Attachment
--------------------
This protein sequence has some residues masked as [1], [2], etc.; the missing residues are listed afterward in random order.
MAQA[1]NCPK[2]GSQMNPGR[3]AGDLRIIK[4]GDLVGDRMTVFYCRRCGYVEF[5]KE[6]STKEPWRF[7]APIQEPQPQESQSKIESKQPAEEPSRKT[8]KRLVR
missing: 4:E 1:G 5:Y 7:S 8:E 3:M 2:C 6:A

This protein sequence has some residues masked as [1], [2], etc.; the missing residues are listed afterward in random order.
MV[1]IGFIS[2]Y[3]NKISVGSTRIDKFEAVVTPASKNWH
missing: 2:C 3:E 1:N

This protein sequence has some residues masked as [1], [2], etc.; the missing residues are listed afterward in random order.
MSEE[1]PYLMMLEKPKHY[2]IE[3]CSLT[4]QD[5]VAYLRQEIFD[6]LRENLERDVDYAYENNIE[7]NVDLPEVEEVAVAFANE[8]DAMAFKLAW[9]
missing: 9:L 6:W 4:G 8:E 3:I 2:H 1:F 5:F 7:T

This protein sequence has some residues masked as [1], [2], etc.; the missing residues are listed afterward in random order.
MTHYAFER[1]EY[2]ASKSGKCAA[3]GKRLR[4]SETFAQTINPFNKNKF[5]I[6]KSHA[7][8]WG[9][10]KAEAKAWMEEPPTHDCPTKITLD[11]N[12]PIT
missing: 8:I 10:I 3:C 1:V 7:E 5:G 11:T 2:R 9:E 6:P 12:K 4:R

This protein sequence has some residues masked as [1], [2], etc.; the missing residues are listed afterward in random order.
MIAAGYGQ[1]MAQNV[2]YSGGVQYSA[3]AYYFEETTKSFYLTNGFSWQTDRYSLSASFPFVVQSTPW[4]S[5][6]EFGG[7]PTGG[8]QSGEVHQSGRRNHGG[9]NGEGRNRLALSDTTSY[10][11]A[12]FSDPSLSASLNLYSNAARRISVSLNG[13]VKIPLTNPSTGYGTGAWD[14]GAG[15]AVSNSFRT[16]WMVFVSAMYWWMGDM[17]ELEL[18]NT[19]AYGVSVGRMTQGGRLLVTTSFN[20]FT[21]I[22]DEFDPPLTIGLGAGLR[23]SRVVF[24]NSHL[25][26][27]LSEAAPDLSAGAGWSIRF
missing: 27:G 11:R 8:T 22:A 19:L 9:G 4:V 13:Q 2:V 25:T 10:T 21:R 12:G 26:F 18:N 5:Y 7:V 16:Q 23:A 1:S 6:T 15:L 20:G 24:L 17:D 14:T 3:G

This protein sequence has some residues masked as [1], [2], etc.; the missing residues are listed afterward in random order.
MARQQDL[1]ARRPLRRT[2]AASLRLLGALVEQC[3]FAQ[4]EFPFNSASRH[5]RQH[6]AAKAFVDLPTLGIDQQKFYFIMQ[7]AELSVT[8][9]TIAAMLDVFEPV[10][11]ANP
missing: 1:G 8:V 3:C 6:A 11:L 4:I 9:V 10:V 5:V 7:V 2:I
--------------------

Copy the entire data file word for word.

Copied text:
This protein sequence has some residues masked as [1], [2], etc.; the missing residues are listed afterward in random order.
MAQA[1]NCPK[2]GSQMNPGR[3]AGDLRIIK[4]GDLVGDRMTVFYCRRCGYVEF[5]KE[6]STKEPWRF[7]APIQEPQPQESQSKIESKQPAEEPSRKT[8]KRLVR
missing: 4:E 1:G 5:Y 7:S 8:E 3:M 2:C 6:A

This protein sequence has some residues masked as [1], [2], etc.; the missing residues are listed afterward in random order.
MV[1]IGFIS[2]Y[3]NKISVGSTRIDKFEAVVTPASKNWH
missing: 2:C 3:E 1:N

This protein sequence has some residues masked as [1], [2], etc.; the missing residues are listed afterward in random order.
MSEE[1]PYLMMLEKPKHY[2]IE[3]CSLT[4]QD[5]VAYLRQEIFD[6]LRENLERDVDYAYENNIE[7]NVDLPEVEEVAVAFANE[8]DAMAFKLAW[9]
missing: 9:L 6:W 4:G 8:E 3:I 2:H 1:F 5:F 7:T

This protein sequence has some residues masked as [1], [2], etc.; the missing residues are listed afterward in random order.
MTHYAFER[1]EY[2]ASKSGKCAA[3]GKRLR[4]SETFAQTINPFNKNKF[5]I[6]KSHA[7][8]WG[9][10]KAEAKAWMEEPPTHDCPTKITLD[11]N[12]PIT
missing: 8:I 10:I 3:C 1:V 7:E 5:G 11:T 2:R 9:E 6:P 12:K 4:R

This protein sequence has some residues masked as [1], [2], etc.; the missing residues are listed afterward in random order.
MIAAGYGQ[1]MAQNV[2]YSGGVQYSA[3]AYYFEETTKSFYLTNGFSWQTDRYSLSASFPFVVQSTPW[4]S[5][6]EFGG[7]PTGG[8]QSGEVHQSGRRNHGG[9]NGEGRNRLALSDTTSY[10][11]A[12]FSDPSLSASLNLYSNAARRISVSLNG[13]VKIPLTNPSTGYGTGAWD[14]GAG[15]AVSNSFRT[16]WMVFVSAMYWWMGDM[17]ELEL[18]NT[19]AYGVSVGRMTQGGRLLVTTSFN[20]FT[21]I[22]DEFDPPLTIGLGAGLR[23]SRVVF[24]NSHL[25][26][27]LSEAAPDLSAGAGWSIRF
missing: 27:G 11:R 8:T 22:A 19:L 9:G 4:V 13:Q 2:V 25:T 10:T 21:R 12:G 26:F 18:N 5:Y 7:V 16:Q 23:A 1:S 6:T 15:L 20:G 24:L 17:D 14:T 3:G

This protein sequence has some residues masked as [1], [2], etc.; the missing residues are listed afterward in random order.
MARQQDL[1]ARRPLRRT[2]AASLRLLGALVEQC[3]FAQ[4]EFPFNSASRH[5]RQH[6]AAKAFVDLPTLGIDQQKFYFIMQ[7]AELSVT[8][9]TIAAMLDVFEPV[10][11]ANP
missing: 1:G 8:V 3:C 6:A 11:L 4:I 9:V 10:V 5:V 7:V 2:I